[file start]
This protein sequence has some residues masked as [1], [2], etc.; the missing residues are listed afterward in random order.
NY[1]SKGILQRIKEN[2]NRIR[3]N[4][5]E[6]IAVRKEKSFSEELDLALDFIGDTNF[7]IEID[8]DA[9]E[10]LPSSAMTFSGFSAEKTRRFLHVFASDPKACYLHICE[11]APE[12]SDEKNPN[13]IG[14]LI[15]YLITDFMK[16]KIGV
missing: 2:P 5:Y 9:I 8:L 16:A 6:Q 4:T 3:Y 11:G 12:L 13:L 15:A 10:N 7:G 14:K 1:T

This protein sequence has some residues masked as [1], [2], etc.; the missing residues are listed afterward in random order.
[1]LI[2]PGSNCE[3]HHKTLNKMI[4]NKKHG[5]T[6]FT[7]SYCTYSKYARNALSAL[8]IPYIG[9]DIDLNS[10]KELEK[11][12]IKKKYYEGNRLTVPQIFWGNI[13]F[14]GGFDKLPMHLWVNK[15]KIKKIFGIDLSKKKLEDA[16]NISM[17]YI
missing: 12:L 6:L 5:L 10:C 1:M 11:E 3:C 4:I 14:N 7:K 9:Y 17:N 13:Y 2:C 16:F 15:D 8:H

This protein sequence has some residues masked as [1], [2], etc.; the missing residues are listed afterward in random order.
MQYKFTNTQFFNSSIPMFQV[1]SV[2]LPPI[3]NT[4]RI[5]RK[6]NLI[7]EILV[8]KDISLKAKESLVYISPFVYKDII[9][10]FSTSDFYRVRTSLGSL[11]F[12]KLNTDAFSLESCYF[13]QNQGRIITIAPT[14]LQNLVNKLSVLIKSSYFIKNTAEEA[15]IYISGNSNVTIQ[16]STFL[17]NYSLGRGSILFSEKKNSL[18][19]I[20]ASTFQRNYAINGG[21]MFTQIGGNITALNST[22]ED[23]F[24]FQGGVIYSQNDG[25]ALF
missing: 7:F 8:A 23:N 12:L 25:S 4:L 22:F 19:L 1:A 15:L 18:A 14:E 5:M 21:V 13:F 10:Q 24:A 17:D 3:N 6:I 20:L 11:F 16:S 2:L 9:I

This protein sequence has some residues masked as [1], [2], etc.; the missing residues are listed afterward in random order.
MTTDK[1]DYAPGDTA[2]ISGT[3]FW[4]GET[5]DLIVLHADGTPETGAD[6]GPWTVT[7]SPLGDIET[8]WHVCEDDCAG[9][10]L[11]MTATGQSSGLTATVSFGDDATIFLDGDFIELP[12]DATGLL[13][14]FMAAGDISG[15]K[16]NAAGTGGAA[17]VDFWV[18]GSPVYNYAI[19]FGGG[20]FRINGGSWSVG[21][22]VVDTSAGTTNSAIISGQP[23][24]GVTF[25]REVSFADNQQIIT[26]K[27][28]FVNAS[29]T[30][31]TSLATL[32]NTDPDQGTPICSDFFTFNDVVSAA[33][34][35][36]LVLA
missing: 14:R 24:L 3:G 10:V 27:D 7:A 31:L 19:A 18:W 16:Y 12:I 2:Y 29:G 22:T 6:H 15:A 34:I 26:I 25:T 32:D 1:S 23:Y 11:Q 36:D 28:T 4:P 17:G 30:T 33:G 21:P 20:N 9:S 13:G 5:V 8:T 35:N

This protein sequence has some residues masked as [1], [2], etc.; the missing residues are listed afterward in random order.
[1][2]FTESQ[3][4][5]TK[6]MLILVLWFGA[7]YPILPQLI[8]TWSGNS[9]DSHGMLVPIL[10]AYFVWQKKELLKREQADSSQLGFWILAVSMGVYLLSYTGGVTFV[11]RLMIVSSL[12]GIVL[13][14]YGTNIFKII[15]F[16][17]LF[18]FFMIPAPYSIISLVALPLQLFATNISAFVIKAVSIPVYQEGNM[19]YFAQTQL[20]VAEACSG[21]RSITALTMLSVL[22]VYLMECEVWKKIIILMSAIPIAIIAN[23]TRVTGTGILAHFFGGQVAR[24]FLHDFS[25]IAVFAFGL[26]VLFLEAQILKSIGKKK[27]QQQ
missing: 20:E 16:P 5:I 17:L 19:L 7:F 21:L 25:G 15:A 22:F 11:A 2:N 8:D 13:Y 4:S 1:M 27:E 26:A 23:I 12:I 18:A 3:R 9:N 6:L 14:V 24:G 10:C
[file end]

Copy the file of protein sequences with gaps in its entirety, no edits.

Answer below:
This protein sequence has some residues masked as [1], [2], etc.; the missing residues are listed afterward in random order.
NY[1]SKGILQRIKEN[2]NRIR[3]N[4][5]E[6]IAVRKEKSFSEELDLALDFIGDTNF[7]IEID[8]DA[9]E[10]LPSSAMTFSGFSAEKTRRFLHVFASDPKACYLHICE[11]APE[12]SDEKNPN[13]IG[14]LI[15]YLITDFMK[16]KIGV
missing: 2:P 5:Y 9:I 8:L 16:A 6:Q 4:T 3:Y 11:G 12:L 13:L 15:A 10:N 7:G 14:K 1:T

This protein sequence has some residues masked as [1], [2], etc.; the missing residues are listed afterward in random order.
[1]LI[2]PGSNCE[3]HHKTLNKMI[4]NKKHG[5]T[6]FT[7]SYCTYSKYARNALSAL[8]IPYIG[9]DIDLNS[10]KELEK[11][12]IKKKYYEGNRLTVPQIFWGNI[13]F[14]GGFDKLPMHLWVNK[15]KIKKIFGIDLSKKKLEDA[16]NISM[17]YI
missing: 12:L 6:L 5:L 10:C 1:M 11:E 3:C 4:I 14:N 7:K 9:Y 17:N 13:Y 2:C 16:F 15:D 8:H

This protein sequence has some residues masked as [1], [2], etc.; the missing residues are listed afterward in random order.
MQYKFTNTQFFNSSIPMFQV[1]SV[2]LPPI[3]NT[4]RI[5]RK[6]NLI[7]EILV[8]KDISLKAKESLVYISPFVYKDII[9][10]FSTSDFYRVRTSLGSL[11]F[12]KLNTDAFSLESCYF[13]QNQGRIITIAPT[14]LQNLVNKLSVLIKSSYFIKNTAEEA[15]IYISGNSNVTIQ[16]STFL[17]NYSLGRGSILFSEKKNSL[18][19]I[20]ASTFQRNYAINGG[21]MFTQIGGNITALNST[22]ED[23]F[24]FQGGVIYSQNDG[25]ALF
missing: 7:F 8:A 23:N 12:L 25:S 4:L 22:F 19:L 1:A 15:L 18:A 14:E 5:M 21:V 13:F 10:Q 24:A 17:D 3:N 6:I 20:L 11:F 16:S 2:L 9:I

This protein sequence has some residues masked as [1], [2], etc.; the missing residues are listed afterward in random order.
MTTDK[1]DYAPGDTA[2]ISGT[3]FW[4]GET[5]DLIVLHADGTPETGAD[6]GPWTVT[7]SPLGDIET[8]WHVCEDDCAG[9][10]L[11]MTATGQSSGLTATVSFGDDATIFLDGDFIELP[12]DATGLL[13][14]FMAAGDISG[15]K[16]NAAGTGGAA[17]VDFWV[18]GSPVYNYAI[19]FGGG[20]FRINGGSWSVG[21][22]VVDTSAGTTNSAIISGQP[23][24]GVTF[25]REVSFADNQQIIT[26]K[27][28]FVNAS[29]T[30][31]TSLATL[32]NTDPDQGTPICSDFFTFNDVVSAA[33][34][35][36]LVLA
missing: 14:R 24:L 3:G 10:V 27:D 7:A 31:L 19:A 18:W 16:Y 12:I 2:Y 29:G 22:T 6:H 15:A 34:I 26:I 25:T 32:D 1:S 23:Y 11:Q 36:D 28:T 4:P 17:G 30:T 33:G 21:P 20:N 9:S 13:G 5:V 8:T 35:N

This protein sequence has some residues masked as [1], [2], etc.; the missing residues are listed afterward in random order.
[1][2]FTESQ[3][4][5]TK[6]MLILVLWFGA[7]YPILPQLI[8]TWSGNS[9]DSHGMLVPIL[10]AYFVWQKKELLKREQADSSQLGFWILAVSMGVYLLSYTGGVTFV[11]RLMIVSSL[12]GIVL[13][14]YGTNIFKII[15]F[16][17]LF[18]FFMIPAPYSIISLVALPLQLFATNISAFVIKAVSIPVYQEGNM[19]YFAQTQL[20]VAEACSG[21]RSITALTMLSVL[22]VYLMECEVWKKIIILMSAIPIAIIAN[23]TRVTGTGILAHFFGGQVAR[24]FLHDFS[25]IAVFAFGL[26]VLFLEAQILKSIGKKK[27]QQQ
missing: 20:E 16:P 5:I 17:L 19:L 7:F 21:L 25:G 15:A 22:F 11:A 2:N 8:D 13:Y 4:S 1:M 27:E 26:A 23:I 12:I 18:A 3:R 9:N 6:L 14:V 24:G 10:C